Video: video of the paper
Adaptive control of collaborative robots for preventing musculoskeletal disorders
Participants: Aya Yaacoub, Francis Colas, Vincent Thomas, Pauline Maurice.
This work is part of Pauline Maurice's ANR JCJC ROOIBOS project.
The use of collaborative robots in direct physical collaboration with humans constitutes a possible answer to musculoskeletal disorders: not only can they relieve the worker from heavy loads, but they could also guide him/her towards more ergonomic postures. In this context, one objective of the ROOIBOS Project is to build adaptive robot strategies that are optimal regarding productivity but also the long-term health and comfort of the human worker, by adapting the robot behavior to the human's physiological state.
To do so, we are developing tools to compute a robot policy taking into account the long-term consequences of the biomechanical demands on the human worker's joints (joint loading) and to distribute the efforts among the different joints during the execution of a repetitive task. The proposed platform merges within the same framework several works conducted in the LARSEN team, namely virtual human modeling and simulation, fatigue estimate and decision making in the face of uncertainties.
This year, we have put efforts on developing a first version of the platform. In order to address the continuous state space, we used POMCP 59, a probabilistic planning online algorithm based on MonteCarlo Tree Search, to compute the collaborative robot strategy. First results on a simple context are investigated to validate our approach. In the future, we plan to refine this simple context to investigate several scientific questions, like, fitting human reactions to experimental data, or considering more complex reward functions to represent compromises between the reduction of the worker physical demand, the efficacy of the task execution and the required cognitive load.
The followed approach and preliminary results were presented during the JJCR (Journée des Jeunes Chercheurs en Robotique).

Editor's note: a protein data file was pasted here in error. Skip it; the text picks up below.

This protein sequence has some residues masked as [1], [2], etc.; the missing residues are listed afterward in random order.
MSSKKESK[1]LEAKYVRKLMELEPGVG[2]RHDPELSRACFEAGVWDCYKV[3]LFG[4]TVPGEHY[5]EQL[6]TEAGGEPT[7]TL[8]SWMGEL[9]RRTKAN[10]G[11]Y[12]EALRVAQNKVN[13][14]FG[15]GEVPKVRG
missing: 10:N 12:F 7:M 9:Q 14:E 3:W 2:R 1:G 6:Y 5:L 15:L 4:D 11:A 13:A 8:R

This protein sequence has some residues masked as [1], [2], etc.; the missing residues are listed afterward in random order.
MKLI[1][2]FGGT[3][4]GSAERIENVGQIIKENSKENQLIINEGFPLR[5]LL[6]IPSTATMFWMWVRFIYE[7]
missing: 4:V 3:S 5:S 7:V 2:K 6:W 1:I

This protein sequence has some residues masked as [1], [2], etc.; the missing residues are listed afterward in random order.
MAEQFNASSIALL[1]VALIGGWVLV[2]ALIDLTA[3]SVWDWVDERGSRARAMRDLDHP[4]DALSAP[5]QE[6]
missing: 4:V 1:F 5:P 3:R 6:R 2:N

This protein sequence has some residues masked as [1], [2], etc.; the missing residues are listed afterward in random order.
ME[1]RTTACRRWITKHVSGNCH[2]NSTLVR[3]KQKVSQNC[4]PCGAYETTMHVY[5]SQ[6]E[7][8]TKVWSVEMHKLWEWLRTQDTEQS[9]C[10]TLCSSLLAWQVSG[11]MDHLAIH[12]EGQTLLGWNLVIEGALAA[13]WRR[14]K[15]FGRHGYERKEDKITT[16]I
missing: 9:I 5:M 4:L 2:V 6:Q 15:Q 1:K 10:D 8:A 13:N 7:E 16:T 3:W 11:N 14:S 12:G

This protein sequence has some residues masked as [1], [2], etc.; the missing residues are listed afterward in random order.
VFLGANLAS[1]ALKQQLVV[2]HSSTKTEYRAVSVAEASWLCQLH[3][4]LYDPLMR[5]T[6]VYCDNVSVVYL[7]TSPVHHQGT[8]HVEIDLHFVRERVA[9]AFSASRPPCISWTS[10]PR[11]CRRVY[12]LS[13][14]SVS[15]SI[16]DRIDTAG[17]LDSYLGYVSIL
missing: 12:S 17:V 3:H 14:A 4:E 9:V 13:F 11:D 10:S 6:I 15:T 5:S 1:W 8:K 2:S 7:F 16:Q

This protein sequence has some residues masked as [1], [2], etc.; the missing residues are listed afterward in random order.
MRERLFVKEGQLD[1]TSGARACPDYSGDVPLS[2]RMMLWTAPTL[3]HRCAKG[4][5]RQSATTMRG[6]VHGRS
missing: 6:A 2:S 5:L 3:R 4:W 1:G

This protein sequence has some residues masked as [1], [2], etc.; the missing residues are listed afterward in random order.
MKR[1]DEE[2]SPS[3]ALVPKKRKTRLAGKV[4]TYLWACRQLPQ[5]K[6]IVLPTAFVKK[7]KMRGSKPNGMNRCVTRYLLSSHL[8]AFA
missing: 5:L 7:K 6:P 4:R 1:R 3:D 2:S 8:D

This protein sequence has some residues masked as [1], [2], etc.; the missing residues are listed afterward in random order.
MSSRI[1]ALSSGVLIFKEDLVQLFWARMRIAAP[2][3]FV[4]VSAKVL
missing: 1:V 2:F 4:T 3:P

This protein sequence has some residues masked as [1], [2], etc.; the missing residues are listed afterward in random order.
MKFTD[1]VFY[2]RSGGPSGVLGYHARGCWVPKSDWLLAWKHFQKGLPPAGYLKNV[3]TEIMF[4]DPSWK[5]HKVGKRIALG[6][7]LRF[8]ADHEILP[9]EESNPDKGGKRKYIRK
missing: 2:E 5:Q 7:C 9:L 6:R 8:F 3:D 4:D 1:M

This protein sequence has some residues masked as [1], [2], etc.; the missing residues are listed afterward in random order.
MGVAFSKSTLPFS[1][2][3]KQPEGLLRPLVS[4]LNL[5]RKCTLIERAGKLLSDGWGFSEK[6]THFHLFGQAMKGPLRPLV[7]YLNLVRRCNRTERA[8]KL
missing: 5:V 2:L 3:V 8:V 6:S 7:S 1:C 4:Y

Task-planning for human robot collaboration
Participants: Yang You, François Charpillet, Francis Colas, Olivier Buffet, Vincent Thomas.
Collaboration with Rachid Alami (CNRS Senior Scientist, LAAS Toulouse).
This work is part of the ANR project Flying Co-Worker (FCW) and focuses on high-level decision making for collaborative robotics. When a robot has to assist a human worker, it has no direct access to his current intention or his preferences but has to adapt its behavior to help the human complete his task.
We previously looked at this collaboration problem as a multi-agent problem and formalized in the decentralized-POMDP framework, where a common reward is shared among the agents. However, the cost of solving this multi-agent problem is prohibitive and, even if the optimal joint policy could be built, it may be too complex to be realistically executed by a human worker.
To address the collaboration issue, we thus proposed this year to consider a single-agent problem by taking the robot's perspective and assuming the human is part of the environment and follows a known policy. In this context, building the robot consists in computing its best response given the human policy and can be formalized as a Partially Observable Markov Decision Process (POMDP). This makes the problem computationally simpler, but the difficulty lies in how to choose a relevant human policy for which the robot's best response could be built.
To synthesize the various behaviors the human may actually adopt, we assume that